Getting to the Gilmore Museum was a blast and now that I’m here the memories come flooding back. I grew up in West Michigan, about 30 minutes north of Hickory Corners. Some of my fondest childhood memories are of riding with my grandma down to the antique shop in town, where she had a booth with old things she curated for sale. She’d bring down a few “new” items, collect any money from things that had been sold, and we’d grab lunch at one of the diners along the route back.
If I was lucky, we’d swing into the Gilmore Car Museum for a visit. At that time in the mid to late ’80s, the museum pretty much consisted of a farm with a few old barns that housed a collection of vintage automobiles, tractors and bikes. There was nothing else like it, at least where I’m from, and with my grandma now gone, the memory of walking through those barns wide-eyed and fascinated with turn-of-the-century technology has remained in me like a faded black-and-white photo pinned to the back of my brain.
The Gilmore has undergone what must have been a multi-million-dollar overhaul and upgrade over the last decade plus, but it’s happened in such a way that none of my nostalgia feels misplaced. The barns have been shored up and cleaned up, but still hold an old-times feel. The newer buildings have been disguised as old dealerships from a certain place and time, such as a Ford museum built to look like a Ford dealership complete with service bay. There’s also an old service station, a functioning diner, and a handful of other “museums” on campus dedicated to a type of car, brand or mode of transportation. Now that I’ve grown older and have traveled a bit, I’d still rate it as one of the coolest car museums in the world.
The Gilmore sits on 90 acres of beautiful, well-kept farmland, making it a prime host for car shows of all types. “Mopars at the Red Barns” is one such show, hosted by the Western Michigan Mopar® Club. Somewhere between 200-300 cars, trucks and even SUVs showed up Saturday morning at the corner of West Hickory Road and M43. Pulling in off of West Hickory, there’s kind of a time warp that happens as you enter through the main gate and roll past a farmhouse and several barns and then make a right at the old service station. There’s kind of a loop road that we followed until there was a spot free to park. I was behind Mark Trostle and his White Knuckle Dodge Challenger SRT® Demon in my SRT Demon, and could hear a number of folks grab their buddy’s attention, “Wow! That’s a Demon! There’s TWO of them!” I think in Detroit we’re kind of spoiled, I mean I saw six last Saturday and that’s not including mine, but there are many rural places that haven’t been exposed to the beast in the flesh yet. It’s always fun talking to other enthusiasts about the car beyond the infamous numbers: Just how it handles, its road manners, what the power feels like in everyday driving.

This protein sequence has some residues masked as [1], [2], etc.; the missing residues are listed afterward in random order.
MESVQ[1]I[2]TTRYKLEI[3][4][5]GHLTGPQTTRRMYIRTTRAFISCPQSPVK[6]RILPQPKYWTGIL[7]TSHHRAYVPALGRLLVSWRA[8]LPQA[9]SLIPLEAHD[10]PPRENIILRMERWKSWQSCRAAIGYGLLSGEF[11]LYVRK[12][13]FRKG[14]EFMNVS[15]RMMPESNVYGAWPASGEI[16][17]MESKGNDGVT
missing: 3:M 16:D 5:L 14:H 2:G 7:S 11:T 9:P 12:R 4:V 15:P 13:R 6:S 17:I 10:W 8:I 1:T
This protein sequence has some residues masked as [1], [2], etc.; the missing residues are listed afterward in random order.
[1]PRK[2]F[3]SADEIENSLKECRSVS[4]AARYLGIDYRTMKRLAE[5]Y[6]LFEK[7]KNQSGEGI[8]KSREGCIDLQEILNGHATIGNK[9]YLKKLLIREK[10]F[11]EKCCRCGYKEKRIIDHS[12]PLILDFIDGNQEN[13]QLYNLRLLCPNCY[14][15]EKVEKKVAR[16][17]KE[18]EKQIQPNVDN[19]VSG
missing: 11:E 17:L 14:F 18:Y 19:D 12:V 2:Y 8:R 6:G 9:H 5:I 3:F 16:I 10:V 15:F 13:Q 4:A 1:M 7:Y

The show did not disappoint! There were 1970s models like a Lemon Twist yellow AAR ’Cuda, F8 green 340 Six Pack T/A Challenger, several Superbirds, and even a Chrysler/Hurst 300 convertible. A badass 1,100 hp ’71 Demon caught my eye, as did a quirky but cool ’78 A43 “Street Kit Car” Dodge Aspen. The Museum itself hosted a barn find, unrestored AAR ’Cuda, as well as the 5th of 101 1965 Belvedere A990s ever made.
A restomod ’67 Belvedere wagon with a newer HEMI® powering it caught our eyes as well. Then there was the newer, and polarizing, HPP Challenger built to pay homage to the old Daytona Superbirds. Love it or hate it, I had a hard time looking away!
Late-model cars were well represented too, with three 2018 SRT Demons, a handful of 5th gen Vipers (including a GTS-R), and a flurry of SRT Hellcats and Scat Packs packing the Gilmore estate.
Not much beats being there, but hopefully through this article, you’ll be able to get a taste and the urge to visit next year! Maybe you can create some memories of your own.